The death of the second officer of UK-registered general cargo vessel Karina C (IMO 9558000) in 2019 was caused by several direct and indirect factors, the Marine Accident Investigation Branch (MAIB) has said in its just-published accident report.
MAIB said that the second officer was crushed because he attempted to walk between the vessel’s gantry crane and a stack of cargo hold hatch covers, unaware that the crane operator was about to drive the crane towards him.
The crane operator did not know the second officer was under the crane or what his intentions were because he was not monitoring the walkways and had not established effective communications with the crew working on deck.
MAIB said that the safety culture on board Karina C was weak, in that established safe systems of work were not followed, personnel were working close to moving equipment and unprotected edges, and personnel were not wearing adequate levels of PPE.
The risk assessment and procedure that the owner Carisbrooke had in place for operating the gantry crane was not as clear as it could have been, said MAIB. That said, if the safety controls that were stipulated had been implemented, the accident would have been avoided.
The second officer’s judgment was probably impaired by alcohol, MAIB said.
Carisbrooke’s drug and alcohol policy was not being effectively enforced on Karina C. The second officer’s and crane operator’s actions might also have been influenced by tiredness or fatigue.
During the mid-morning of May 24th 2019 the second officer of the Karina C was fatally injured when he was crushed between the vessel’s gantry crane and a stack of cargo hold hatch covers during post-cargo loading operations in Seville, Spain. The second officer had been working at the aft end of the main deck and was attempting to pass between the hatch covers and the stationary crane. As the second officer climbed onto the hatch coaming, the vessel’s chief officer drove the crane aft, trapping and crushing the second officer against the hatch covers.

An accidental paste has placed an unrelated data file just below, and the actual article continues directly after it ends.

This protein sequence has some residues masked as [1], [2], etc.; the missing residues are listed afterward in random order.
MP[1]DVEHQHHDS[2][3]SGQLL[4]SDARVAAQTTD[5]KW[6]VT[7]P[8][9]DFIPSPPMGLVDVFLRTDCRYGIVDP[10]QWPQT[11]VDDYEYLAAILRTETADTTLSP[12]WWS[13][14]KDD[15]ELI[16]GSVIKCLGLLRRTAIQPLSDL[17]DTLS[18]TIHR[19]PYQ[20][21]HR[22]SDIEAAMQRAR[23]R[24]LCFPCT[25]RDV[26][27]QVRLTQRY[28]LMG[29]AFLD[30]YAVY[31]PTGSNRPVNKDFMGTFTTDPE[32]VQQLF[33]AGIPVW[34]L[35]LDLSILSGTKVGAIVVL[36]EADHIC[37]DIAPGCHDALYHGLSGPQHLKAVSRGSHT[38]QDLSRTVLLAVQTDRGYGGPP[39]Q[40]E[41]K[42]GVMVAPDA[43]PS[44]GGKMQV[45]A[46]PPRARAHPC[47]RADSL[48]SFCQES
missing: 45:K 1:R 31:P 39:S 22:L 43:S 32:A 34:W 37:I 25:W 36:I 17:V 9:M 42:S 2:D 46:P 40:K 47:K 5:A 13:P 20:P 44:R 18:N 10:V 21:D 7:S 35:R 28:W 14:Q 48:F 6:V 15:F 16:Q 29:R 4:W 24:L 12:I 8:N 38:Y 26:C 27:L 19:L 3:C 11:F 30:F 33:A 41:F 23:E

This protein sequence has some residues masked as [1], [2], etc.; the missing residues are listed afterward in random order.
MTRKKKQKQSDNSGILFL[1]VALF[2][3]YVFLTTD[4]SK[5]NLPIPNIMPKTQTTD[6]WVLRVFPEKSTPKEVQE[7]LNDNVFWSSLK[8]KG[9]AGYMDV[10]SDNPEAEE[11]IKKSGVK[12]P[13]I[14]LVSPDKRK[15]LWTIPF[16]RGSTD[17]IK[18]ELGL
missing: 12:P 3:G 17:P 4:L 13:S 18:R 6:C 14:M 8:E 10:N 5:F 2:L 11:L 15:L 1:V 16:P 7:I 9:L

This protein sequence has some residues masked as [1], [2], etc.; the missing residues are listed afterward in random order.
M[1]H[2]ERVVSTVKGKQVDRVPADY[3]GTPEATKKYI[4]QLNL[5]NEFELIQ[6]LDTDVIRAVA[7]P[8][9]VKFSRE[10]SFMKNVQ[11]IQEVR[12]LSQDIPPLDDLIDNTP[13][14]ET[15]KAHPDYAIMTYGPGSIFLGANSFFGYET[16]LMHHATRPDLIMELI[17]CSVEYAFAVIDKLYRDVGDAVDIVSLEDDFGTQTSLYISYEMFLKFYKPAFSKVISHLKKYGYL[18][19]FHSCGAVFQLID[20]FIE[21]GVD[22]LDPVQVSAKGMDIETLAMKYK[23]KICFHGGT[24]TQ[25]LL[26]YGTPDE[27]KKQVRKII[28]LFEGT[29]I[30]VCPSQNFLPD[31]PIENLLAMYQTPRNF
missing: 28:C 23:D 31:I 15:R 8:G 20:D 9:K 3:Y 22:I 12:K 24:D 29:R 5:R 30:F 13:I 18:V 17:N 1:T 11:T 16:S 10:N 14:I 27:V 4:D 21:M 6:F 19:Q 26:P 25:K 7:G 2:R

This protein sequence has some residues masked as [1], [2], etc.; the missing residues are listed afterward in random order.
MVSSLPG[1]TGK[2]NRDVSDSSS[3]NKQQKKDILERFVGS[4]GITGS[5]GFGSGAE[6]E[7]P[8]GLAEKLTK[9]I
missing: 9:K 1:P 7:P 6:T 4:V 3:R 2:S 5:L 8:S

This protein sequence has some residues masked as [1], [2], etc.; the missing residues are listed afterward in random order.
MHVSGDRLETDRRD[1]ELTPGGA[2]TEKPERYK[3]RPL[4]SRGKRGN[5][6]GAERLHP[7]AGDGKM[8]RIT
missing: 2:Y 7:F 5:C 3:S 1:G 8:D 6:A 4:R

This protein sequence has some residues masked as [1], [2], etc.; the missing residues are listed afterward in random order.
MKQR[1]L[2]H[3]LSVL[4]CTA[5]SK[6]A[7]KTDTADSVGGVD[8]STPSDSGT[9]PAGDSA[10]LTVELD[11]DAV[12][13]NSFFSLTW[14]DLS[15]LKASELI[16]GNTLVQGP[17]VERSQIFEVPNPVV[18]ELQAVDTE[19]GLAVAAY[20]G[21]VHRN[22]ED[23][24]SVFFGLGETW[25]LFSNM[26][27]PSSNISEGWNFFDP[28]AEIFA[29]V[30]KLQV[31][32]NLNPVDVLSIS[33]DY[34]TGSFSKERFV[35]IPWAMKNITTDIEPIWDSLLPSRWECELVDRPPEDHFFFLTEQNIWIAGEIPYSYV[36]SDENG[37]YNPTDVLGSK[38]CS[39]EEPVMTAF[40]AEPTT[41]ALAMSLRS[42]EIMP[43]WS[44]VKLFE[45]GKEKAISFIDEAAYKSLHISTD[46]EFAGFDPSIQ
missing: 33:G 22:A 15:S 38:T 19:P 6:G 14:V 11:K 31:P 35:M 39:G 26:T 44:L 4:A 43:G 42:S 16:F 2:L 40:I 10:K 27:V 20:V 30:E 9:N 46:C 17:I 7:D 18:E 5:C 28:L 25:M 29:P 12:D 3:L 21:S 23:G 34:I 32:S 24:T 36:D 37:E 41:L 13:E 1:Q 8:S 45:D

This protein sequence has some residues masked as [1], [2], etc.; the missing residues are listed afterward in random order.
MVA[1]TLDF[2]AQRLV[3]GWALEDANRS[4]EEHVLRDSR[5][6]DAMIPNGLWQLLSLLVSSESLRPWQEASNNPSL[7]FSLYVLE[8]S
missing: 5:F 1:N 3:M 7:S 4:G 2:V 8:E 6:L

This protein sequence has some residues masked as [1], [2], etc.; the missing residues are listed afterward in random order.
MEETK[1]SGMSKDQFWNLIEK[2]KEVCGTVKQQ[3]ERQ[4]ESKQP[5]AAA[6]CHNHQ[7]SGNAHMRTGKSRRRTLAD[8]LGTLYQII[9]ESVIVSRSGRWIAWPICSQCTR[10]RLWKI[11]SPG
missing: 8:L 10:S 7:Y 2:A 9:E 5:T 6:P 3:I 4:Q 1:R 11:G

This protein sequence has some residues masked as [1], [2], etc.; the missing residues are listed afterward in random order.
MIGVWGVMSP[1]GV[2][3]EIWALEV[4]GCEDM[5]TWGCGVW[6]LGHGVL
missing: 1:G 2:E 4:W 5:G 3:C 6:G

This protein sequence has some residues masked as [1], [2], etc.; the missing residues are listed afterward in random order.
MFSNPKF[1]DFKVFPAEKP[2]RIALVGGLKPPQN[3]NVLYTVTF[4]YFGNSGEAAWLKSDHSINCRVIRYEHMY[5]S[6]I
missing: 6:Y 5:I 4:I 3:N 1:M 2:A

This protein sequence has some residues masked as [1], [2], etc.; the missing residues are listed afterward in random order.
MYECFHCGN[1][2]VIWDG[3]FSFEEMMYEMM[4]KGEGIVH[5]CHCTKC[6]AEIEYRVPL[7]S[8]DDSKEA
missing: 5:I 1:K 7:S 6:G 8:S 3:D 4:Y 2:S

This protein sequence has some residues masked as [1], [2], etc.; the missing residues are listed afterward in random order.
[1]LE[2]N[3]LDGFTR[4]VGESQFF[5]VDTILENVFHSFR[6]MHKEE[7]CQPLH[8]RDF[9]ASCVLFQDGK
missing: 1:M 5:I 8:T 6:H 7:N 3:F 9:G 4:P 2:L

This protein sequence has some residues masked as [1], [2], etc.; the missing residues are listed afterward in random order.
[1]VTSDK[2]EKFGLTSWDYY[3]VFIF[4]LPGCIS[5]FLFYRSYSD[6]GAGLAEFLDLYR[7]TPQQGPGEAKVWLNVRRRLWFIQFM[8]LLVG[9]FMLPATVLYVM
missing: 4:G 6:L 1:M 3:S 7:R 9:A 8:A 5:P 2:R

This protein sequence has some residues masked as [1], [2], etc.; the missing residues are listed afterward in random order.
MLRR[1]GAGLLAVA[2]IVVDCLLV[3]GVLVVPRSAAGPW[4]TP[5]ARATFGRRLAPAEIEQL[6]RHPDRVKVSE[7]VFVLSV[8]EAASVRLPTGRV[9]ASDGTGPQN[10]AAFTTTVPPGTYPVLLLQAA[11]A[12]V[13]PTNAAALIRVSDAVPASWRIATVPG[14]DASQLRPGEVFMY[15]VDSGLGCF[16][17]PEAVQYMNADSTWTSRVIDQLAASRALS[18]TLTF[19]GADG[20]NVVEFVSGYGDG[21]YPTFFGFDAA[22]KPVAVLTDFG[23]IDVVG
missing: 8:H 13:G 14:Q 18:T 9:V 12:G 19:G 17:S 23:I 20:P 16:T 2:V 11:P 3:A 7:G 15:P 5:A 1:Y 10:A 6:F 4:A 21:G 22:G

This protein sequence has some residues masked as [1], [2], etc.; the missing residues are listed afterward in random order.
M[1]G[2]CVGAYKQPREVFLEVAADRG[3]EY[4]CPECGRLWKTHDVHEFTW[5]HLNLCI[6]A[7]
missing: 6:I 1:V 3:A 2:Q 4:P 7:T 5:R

The chief officer immediately reversed the crane and the second officer fell onto the deck, where he received first-aid and cardiopulmonary resuscitation from the deck crew and shore paramedics
An emergency services doctor told the crew that the second officer probably died after having a heart attack. Based on the doctor’s initial assumption and the evidence provided by the vessel’s crew, the accident was not reported to the MAIB.
Following receipt of the second officer’s post-mortem report and close examination of Karina C’s closed-circuit television recordings, the vessel’s managers, Carisbrooke Shipping Ltd, reported the accident.
Investigation by MAIB:
The investigation concluded that the second officer did not know the chief officer was about to move the crane and the chief officer did not know where the second officer was or what he intended to do because the deck operations were not being properly controlled or supervised and the deck officers did not communicate with each other.
The MAIB said that the master did not adequately investigate or report the accident.
Carisbrooke Shipping said that it welcomed the MAIB report on the accident aboard the Karina C and the tragic loss of its second officer. “We acknowledge the MAIB’s findings and accept the report’s recommendations,” the shipping company said, adding that “since the accident, Carisbrooke has implemented tighter procedures surrounding deck protocols and the operation of gantry cranes.”
Carisbrooke Shipping Ltd has updated its incident reporting policy, fitted additional emergency stops to all its gantry cranes, improved the profile of its employee confidential reporting system, and reviewed and amended its alcohol policy to include frequent random testing of all crew and sanctions on masters in the event of policy breaches.
Recommendations were made by MAIB in the report that Carisbrooke Shipping Ltd improve the safety culture on its ships and the level of crew compliance with established safe systems of work and to investigate alterations to crane movement warning systems.
Other safety issues not directly contributing to the accident noted in the MAIB were that the shoreside doctor and paramedics were not told the full circumstances of the second officer’s injuries. However, it was unlikely that this had any impact on his chances of survival.
The crane emergency stops were not easily accessible and were not within reach of the second officer when he was trapped.
Meanwhile, on November 24th, two days before the report was released, the Karina C suffered a exhaust gas compensator fault when 6.7 miles from Whitby, while en route from Tees to Amsterdam with nine crew members on board,. The vessel was carrying 6.155 tonnes of fertilizer. The ship was temporarily NUC in Southerly winds of 5 Beaufort. The crew carried out repairs, and once they were completed it resumed its voyage to Amsterdam.
2010-built, UK-flagged, 4,151 gt Karina C is owned by Carisbrooke Shipping 6250 BV care of manager Vertom Shipping & Trading BV of Rhoon, Netherlands. ISM manager is Carisbrooke Shipping Ltd of Cowes, UK. It is entered with British Marine on behalf of Carisbrooke Shipping Ltd.